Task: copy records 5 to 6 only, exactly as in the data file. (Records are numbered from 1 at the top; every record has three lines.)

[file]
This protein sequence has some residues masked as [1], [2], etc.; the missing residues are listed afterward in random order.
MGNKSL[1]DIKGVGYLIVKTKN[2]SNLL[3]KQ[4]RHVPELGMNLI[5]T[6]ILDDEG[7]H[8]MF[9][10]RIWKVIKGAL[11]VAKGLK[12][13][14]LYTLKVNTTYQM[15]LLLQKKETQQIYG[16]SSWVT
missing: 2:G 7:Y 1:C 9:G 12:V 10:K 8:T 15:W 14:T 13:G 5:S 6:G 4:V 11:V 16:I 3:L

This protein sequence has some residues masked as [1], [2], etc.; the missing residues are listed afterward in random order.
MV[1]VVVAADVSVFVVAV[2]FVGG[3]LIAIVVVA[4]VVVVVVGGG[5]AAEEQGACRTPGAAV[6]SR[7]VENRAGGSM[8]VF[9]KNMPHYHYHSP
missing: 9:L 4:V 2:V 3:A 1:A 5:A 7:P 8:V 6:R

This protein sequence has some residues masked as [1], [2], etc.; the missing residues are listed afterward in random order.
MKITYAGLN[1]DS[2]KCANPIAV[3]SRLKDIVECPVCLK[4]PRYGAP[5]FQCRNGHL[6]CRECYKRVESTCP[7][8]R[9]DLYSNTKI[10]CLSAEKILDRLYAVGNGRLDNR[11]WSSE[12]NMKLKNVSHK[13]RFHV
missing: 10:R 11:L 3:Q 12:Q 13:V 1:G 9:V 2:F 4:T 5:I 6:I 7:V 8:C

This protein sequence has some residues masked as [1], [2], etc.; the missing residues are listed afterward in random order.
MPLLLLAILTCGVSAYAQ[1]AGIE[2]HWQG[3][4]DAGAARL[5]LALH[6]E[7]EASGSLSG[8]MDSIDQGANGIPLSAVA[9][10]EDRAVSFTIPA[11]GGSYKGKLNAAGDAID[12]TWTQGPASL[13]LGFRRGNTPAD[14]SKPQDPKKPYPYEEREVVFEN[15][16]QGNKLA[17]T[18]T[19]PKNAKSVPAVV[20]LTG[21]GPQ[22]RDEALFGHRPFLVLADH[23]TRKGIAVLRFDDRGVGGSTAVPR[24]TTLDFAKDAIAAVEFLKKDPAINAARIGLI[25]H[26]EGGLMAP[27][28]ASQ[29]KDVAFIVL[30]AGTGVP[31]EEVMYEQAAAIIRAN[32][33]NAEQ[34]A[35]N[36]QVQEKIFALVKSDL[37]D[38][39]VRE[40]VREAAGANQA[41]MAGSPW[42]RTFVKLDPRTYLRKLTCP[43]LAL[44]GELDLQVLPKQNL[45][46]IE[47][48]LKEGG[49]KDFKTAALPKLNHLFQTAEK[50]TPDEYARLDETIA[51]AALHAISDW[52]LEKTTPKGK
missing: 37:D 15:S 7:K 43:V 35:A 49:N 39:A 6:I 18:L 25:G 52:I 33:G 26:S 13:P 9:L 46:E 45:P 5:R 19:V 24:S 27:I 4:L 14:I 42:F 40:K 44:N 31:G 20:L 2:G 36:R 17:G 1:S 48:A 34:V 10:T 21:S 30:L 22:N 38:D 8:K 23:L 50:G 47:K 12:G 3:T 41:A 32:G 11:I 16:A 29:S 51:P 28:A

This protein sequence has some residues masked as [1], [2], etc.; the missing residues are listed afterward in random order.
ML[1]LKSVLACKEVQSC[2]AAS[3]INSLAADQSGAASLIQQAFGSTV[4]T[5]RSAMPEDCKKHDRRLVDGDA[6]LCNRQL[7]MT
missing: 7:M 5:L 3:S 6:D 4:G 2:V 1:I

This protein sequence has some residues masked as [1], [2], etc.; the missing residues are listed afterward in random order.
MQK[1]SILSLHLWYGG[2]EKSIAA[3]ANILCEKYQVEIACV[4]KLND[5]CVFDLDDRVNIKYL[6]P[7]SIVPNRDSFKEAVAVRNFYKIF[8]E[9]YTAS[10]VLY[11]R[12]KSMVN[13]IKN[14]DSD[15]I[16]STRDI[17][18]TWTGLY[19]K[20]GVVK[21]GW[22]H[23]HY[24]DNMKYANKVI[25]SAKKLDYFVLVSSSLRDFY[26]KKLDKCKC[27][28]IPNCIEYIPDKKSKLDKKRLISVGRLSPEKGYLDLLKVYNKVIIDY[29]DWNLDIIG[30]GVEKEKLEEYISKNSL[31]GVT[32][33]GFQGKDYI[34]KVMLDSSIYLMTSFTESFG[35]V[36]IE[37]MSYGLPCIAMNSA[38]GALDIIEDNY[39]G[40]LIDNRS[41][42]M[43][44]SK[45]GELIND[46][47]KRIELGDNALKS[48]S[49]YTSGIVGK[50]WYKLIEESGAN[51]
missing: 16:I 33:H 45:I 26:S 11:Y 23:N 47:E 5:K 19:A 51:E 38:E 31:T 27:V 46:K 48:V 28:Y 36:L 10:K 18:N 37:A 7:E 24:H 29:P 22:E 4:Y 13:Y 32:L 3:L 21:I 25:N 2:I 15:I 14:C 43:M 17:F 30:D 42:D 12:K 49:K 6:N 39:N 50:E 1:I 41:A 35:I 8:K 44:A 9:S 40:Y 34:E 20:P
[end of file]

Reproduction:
This protein sequence has some residues masked as [1], [2], etc.; the missing residues are listed afterward in random order.
ML[1]LKSVLACKEVQSC[2]AAS[3]INSLAADQSGAASLIQQAFGSTV[4]T[5]RSAMPEDCKKHDRRLVDGDA[6]LCNRQL[7]MT
missing: 7:M 5:L 3:S 6:D 4:G 2:V 1:I

This protein sequence has some residues masked as [1], [2], etc.; the missing residues are listed afterward in random order.
MQK[1]SILSLHLWYGG[2]EKSIAA[3]ANILCEKYQVEIACV[4]KLND[5]CVFDLDDRVNIKYL[6]P[7]SIVPNRDSFKEAVAVRNFYKIF[8]E[9]YTAS[10]VLY[11]R[12]KSMVN[13]IKN[14]DSD[15]I[16]STRDI[17][18]TWTGLY[19]K[20]GVVK[21]GW[22]H[23]HY[24]DNMKYANKVI[25]SAKKLDYFVLVSSSLRDFY[26]KKLDKCKC[27][28]IPNCIEYIPDKKSKLDKKRLISVGRLSPEKGYLDLLKVYNKVIIDY[29]DWNLDIIG[30]GVEKEKLEEYISKNSL[31]GVT[32][33]GFQGKDYI[34]KVMLDSSIYLMTSFTESFG[35]V[36]IE[37]MSYGLPCIAMNSA[38]GALDIIEDNY[39]G[40]LIDNRS[41][42]M[43][44]SK[45]GELIND[46][47]KRIELGDNALKS[48]S[49]YTSGIVGK[50]WYKLIEESGAN[51]
missing: 16:I 33:H 45:I 26:S 11:Y 23:N 47:E 5:K 19:A 51:E 38:E 31:T 27:V 46:K 48:V 28:Y 36:L 10:K 18:N 37:A 7:E 24:H 29:P 22:E 4:Y 13:Y 32:L 3:L 21:I 25:N 2:I 15:I 14:C 43:M 17:F 30:D 42:D 12:K 49:K 6:N 39:N 50:E 1:I 41:A 35:I 8:K 44:A 9:S 40:Y 34:E 20:P